Python library has a nice module to calculate PCA and it gives you the number of features that contribute teh most, So, these are the features you need to include .

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Actually, my input data are, VV+VH, Coherence,( GLCM, VH+VV) of two close dates, S2 , 8 bands, also to add the elevation band of each product.

My demand was, whether it’s applicable to include all GLCMs’ features or not!

Well, I would recommend the following:

Case 1

  • Perform GLCM analysis on your SAR data (VV +VH)
  • Use all of the features produced by GLCM into your classifier
  • Check the results both visually and its accuracy as well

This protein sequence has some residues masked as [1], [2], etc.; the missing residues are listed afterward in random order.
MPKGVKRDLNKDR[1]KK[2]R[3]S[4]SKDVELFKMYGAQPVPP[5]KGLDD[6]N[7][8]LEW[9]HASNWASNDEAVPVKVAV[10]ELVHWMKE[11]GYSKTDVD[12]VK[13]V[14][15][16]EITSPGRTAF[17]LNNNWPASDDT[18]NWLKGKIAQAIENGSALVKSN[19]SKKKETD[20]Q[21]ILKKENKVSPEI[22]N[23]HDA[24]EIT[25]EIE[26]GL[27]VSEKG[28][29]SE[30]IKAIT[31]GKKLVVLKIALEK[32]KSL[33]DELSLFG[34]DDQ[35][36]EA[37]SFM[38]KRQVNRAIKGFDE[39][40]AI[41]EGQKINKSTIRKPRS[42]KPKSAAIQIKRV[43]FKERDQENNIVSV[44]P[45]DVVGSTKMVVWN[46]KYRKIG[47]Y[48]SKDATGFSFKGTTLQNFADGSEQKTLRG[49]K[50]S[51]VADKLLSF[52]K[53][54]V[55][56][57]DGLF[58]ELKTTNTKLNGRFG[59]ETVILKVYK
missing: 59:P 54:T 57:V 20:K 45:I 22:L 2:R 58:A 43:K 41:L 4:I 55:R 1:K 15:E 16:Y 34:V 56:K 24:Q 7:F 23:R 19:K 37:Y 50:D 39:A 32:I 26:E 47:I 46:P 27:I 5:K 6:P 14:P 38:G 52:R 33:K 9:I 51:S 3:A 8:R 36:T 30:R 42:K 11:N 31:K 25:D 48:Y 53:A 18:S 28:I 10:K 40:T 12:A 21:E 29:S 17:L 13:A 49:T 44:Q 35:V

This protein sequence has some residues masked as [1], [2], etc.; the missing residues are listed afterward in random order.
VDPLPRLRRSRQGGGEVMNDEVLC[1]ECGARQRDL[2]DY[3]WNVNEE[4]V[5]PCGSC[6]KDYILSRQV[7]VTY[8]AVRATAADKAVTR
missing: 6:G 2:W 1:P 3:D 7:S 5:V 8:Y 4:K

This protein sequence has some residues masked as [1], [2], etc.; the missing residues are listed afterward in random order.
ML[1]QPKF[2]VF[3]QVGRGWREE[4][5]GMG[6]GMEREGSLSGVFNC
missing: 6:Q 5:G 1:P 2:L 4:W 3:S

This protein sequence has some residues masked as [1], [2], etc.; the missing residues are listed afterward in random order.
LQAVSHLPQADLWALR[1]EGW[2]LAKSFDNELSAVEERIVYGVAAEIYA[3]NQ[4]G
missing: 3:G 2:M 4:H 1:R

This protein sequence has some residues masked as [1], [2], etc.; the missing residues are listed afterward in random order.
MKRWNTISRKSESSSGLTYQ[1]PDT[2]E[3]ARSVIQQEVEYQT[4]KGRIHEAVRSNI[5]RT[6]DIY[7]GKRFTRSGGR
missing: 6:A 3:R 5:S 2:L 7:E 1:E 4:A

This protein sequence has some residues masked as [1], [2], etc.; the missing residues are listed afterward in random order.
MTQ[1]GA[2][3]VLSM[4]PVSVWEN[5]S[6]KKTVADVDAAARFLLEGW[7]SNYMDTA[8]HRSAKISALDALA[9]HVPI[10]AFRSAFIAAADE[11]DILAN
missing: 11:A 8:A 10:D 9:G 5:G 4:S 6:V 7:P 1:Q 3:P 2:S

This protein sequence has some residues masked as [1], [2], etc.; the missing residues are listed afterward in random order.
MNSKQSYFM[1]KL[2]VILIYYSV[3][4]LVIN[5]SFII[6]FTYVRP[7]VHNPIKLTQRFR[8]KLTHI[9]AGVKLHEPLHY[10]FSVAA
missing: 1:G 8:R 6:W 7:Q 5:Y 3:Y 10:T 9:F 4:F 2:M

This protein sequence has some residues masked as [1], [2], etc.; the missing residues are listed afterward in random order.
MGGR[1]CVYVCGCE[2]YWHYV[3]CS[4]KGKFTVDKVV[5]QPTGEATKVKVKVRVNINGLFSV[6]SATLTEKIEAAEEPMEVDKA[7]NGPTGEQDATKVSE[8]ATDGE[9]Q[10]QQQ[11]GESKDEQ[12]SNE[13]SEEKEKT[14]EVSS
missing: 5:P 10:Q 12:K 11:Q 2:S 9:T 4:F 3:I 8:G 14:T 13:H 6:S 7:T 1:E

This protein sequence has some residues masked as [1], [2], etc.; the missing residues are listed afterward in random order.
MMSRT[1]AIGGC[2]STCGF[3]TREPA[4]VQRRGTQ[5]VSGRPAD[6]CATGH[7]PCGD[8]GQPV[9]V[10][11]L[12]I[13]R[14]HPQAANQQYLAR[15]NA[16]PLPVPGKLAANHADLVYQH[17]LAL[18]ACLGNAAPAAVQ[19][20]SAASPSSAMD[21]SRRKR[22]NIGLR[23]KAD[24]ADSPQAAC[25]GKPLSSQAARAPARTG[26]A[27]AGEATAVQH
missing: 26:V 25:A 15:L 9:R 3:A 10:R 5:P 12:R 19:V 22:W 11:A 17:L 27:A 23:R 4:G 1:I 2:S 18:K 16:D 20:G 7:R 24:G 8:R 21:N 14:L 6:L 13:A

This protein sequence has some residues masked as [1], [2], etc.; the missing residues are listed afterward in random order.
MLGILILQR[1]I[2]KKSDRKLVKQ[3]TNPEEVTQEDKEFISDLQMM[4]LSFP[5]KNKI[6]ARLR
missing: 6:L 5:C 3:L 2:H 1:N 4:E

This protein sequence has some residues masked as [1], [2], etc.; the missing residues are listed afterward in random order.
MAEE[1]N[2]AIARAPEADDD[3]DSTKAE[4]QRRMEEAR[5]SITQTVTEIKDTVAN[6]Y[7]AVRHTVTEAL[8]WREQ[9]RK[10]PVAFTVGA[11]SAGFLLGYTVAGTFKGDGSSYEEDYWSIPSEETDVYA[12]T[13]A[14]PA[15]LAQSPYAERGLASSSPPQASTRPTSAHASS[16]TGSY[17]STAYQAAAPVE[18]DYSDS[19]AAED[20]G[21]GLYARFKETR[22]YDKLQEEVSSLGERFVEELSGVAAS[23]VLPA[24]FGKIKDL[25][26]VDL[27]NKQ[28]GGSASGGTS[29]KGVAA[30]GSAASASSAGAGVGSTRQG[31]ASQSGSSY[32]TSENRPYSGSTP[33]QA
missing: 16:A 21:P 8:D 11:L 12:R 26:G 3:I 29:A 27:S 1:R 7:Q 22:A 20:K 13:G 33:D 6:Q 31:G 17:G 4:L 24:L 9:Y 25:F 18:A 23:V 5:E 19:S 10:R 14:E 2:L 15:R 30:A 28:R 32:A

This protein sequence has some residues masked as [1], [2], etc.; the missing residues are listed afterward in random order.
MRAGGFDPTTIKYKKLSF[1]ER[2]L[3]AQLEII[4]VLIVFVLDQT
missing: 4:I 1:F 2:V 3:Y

Case 2

  • Perform GLCM analysis on your SAR data (VV +VH)
  • Perform PCA on the results produced by GLCM
  • Use the results from PCA into your classifier
  • Check the results both visually and its accuracy as well

If the classification results produced from GLCM (including all features) is worse (both visually and in terms of its accuracy) than the results from PCA, then this means that your classifier does not perform very well when many features included.

I cannot give you a fixed number of features to be included in your classifier. This can vary from classifier to classifier. You need to do some experiments and see which features best work for the classier you are using.

Usually, a number of features between 7-10 (considering that these features are not correlated to each other) is enough for a classifier to perform well


Thanks a lot for this very informative comments, I’ll take this off course in my consideration.

I’d use RF classifier, I read your previous comments about this matter and I did discuss concerning this issue, I’d say, I agree with you about the number of input layer,